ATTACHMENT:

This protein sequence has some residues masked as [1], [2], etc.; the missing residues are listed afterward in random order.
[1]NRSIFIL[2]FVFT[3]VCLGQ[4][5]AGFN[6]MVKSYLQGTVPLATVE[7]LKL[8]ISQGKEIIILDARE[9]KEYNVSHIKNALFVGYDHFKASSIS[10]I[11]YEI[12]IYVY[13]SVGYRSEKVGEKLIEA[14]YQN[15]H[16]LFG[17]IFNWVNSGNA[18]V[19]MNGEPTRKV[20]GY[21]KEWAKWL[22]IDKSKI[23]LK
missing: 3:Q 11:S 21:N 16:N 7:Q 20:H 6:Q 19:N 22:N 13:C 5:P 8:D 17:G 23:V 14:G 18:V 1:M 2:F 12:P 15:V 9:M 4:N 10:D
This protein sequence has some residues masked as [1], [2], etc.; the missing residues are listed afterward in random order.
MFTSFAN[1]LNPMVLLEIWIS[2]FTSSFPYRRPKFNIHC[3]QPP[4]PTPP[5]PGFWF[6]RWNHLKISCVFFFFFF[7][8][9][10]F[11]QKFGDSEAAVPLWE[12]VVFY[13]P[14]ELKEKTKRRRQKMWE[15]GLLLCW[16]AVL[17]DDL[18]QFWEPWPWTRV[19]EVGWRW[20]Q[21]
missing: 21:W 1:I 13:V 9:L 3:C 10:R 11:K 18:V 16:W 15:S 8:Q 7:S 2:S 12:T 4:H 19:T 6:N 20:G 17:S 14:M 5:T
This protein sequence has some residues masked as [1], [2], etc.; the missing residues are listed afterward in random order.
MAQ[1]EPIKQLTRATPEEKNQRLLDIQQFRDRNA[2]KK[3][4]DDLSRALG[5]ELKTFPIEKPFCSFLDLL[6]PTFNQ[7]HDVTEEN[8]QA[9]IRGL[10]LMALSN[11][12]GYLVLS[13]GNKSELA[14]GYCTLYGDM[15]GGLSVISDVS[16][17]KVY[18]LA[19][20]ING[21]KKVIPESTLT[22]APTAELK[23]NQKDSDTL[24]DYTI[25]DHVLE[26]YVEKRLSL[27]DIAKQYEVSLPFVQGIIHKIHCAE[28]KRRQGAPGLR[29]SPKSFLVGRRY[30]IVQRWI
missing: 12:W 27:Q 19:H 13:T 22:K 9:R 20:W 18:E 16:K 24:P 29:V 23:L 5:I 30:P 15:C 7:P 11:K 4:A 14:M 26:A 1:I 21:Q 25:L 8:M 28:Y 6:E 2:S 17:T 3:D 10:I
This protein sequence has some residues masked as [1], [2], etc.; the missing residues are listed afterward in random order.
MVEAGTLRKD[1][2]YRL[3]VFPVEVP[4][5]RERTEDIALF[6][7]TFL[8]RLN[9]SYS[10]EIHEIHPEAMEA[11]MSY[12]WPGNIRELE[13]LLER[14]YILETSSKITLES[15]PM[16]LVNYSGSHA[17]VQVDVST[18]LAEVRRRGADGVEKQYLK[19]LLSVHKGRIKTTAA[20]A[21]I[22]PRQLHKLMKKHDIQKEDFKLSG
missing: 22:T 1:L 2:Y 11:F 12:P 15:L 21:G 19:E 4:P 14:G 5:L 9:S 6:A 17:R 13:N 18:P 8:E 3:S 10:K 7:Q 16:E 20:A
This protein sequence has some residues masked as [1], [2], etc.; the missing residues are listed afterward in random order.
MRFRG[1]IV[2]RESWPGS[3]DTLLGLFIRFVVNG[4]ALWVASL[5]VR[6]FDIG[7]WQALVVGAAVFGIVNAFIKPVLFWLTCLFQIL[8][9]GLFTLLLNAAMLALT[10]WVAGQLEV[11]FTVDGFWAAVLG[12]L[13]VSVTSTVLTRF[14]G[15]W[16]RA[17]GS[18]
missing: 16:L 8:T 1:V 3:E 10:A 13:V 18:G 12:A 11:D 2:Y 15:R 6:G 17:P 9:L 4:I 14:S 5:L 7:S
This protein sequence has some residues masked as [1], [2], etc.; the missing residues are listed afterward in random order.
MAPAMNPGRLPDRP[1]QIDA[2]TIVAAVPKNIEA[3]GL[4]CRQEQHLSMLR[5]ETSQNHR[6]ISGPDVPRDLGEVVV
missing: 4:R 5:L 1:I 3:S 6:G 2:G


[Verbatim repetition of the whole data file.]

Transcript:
This protein sequence has some residues masked as [1], [2], etc.; the missing residues are listed afterward in random order.
[1]NRSIFIL[2]FVFT[3]VCLGQ[4][5]AGFN[6]MVKSYLQGTVPLATVE[7]LKL[8]ISQGKEIIILDARE[9]KEYNVSHIKNALFVGYDHFKASSIS[10]I[11]YEI[12]IYVY[13]SVGYRSEKVGEKLIEA[14]YQN[15]H[16]LFG[17]IFNWVNSGNA[18]V[19]MNGEPTRKV[20]GY[21]KEWAKWL[22]IDKSKI[23]LK
missing: 3:Q 11:S 21:N 16:N 7:Q 20:H 6:Q 19:N 22:N 13:C 5:P 8:D 17:G 23:V 14:G 18:V 1:M 2:F 12:P 15:V 9:M 4:N 10:D
This protein sequence has some residues masked as [1], [2], etc.; the missing residues are listed afterward in random order.
MFTSFAN[1]LNPMVLLEIWIS[2]FTSSFPYRRPKFNIHC[3]QPP[4]PTPP[5]PGFWF[6]RWNHLKISCVFFFFFF[7][8][9][10]F[11]QKFGDSEAAVPLWE[12]VVFY[13]P[14]ELKEKTKRRRQKMWE[15]GLLLCW[16]AVL[17]DDL[18]QFWEPWPWTRV[19]EVGWRW[20]Q[21]
missing: 21:W 1:I 13:V 9:L 3:C 10:R 11:K 18:V 16:W 15:S 8:Q 7:S 2:S 12:T 4:H 19:T 6:N 20:G 17:S 14:M 5:T
This protein sequence has some residues masked as [1], [2], etc.; the missing residues are listed afterward in random order.
MAQ[1]EPIKQLTRATPEEKNQRLLDIQQFRDRNA[2]KK[3][4]DDLSRALG[5]ELKTFPIEKPFCSFLDLL[6]PTFNQ[7]HDVTEEN[8]QA[9]IRGL[10]LMALSN[11][12]GYLVLS[13]GNKSELA[14]GYCTLYGDM[15]GGLSVISDVS[16][17]KVY[18]LA[19][20]ING[21]KKVIPESTLT[22]APTAELK[23]NQKDSDTL[24]DYTI[25]DHVLE[26]YVEKRLSL[27]DIAKQYEVSLPFVQGIIHKIHCAE[28]KRRQGAPGLR[29]SPKSFLVGRRY[30]IVQRWI
missing: 12:W 27:Q 19:H 13:T 22:K 9:R 20:W 18:E 16:K 24:P 29:V 23:L 5:I 30:P 15:C 7:P 11:K 4:A 14:M 26:A 1:I 21:Q 25:L 8:M 28:Y 6:E 2:S 17:T 3:D 10:I
This protein sequence has some residues masked as [1], [2], etc.; the missing residues are listed afterward in random order.
MVEAGTLRKD[1][2]YRL[3]VFPVEVP[4][5]RERTEDIALF[6][7]TFL[8]RLN[9]SYS[10]EIHEIHPEAMEA[11]MSY[12]WPGNIRELE[13]LLER[14]YILETSSKITLES[15]PM[16]LVNYSGSHA[17]VQVDVST[18]LAEVRRRGADGVEKQYLK[19]LLSVHKGRIKTTAA[20]A[21]I[22]PRQLHKLMKKHDIQKEDFKLSG
missing: 22:T 1:L 2:Y 11:F 12:P 15:L 21:G 19:E 4:P 14:G 5:L 9:S 6:A 17:R 13:N 18:P 8:E 3:S 10:K 7:Q 16:E 20:A
This protein sequence has some residues masked as [1], [2], etc.; the missing residues are listed afterward in random order.
MRFRG[1]IV[2]RESWPGS[3]DTLLGLFIRFVVNG[4]ALWVASL[5]VR[6]FDIG[7]WQALVVGAAVFGIVNAFIKPVLFWLTCLFQIL[8][9]GLFTLLLNAAMLALT[10]WVAGQLEV[11]FTVDGFWAAVLG[12]L[13]VSVTSTVLTRF[14]G[15]W[16]RA[17]GS[18]
missing: 16:L 8:T 1:V 3:E 10:A 13:V 18:G 12:A 11:D 2:Y 15:R 6:G 17:P 9:L 4:I 14:S 5:L 7:S
This protein sequence has some residues masked as [1], [2], etc.; the missing residues are listed afterward in random order.
MAPAMNPGRLPDRP[1]QIDA[2]TIVAAVPKNIEA[3]GL[4]CRQEQHLSMLR[5]ETSQNHR[6]ISGPDVPRDLGEVVV
missing: 4:R 5:L 1:I 3:S 6:G 2:G